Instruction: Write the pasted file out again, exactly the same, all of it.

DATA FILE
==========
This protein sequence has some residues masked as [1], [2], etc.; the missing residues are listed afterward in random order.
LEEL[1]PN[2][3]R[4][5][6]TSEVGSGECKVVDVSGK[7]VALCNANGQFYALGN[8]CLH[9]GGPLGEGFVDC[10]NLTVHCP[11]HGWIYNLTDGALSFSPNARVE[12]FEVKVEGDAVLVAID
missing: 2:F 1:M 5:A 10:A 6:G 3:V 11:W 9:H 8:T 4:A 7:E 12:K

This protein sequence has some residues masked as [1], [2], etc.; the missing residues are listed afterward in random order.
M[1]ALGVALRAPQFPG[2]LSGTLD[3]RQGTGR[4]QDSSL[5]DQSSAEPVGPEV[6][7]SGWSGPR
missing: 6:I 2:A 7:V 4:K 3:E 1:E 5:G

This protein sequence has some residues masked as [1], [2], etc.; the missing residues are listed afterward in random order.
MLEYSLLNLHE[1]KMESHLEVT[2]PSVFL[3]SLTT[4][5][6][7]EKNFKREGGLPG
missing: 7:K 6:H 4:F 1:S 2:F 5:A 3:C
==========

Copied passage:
This protein sequence has some residues masked as [1], [2], etc.; the missing residues are listed afterward in random order.
LEEL[1]PN[2][3]R[4][5][6]TSEVGSGECKVVDVSGK[7]VALCNANGQFYALGN[8]CLH[9]GGPLGEGFVDC[10]NLTVHCP[11]HGWIYNLTDGALSFSPNARVE[12]FEVKVEGDAVLVAID
missing: 2:F 1:M 5:A 10:A 6:G 3:V 11:W 9:H 8:T 4:A 7:E 12:K

This protein sequence has some residues masked as [1], [2], etc.; the missing residues are listed afterward in random order.
M[1]ALGVALRAPQFPG[2]LSGTLD[3]RQGTGR[4]QDSSL[5]DQSSAEPVGPEV[6][7]SGWSGPR
missing: 6:I 2:A 7:V 4:K 3:E 1:E 5:G

This protein sequence has some residues masked as [1], [2], etc.; the missing residues are listed afterward in random order.
MLEYSLLNLHE[1]KMESHLEVT[2]PSVFL[3]SLTT[4][5][6][7]EKNFKREGGLPG
missing: 7:K 6:H 4:F 1:S 2:F 5:A 3:C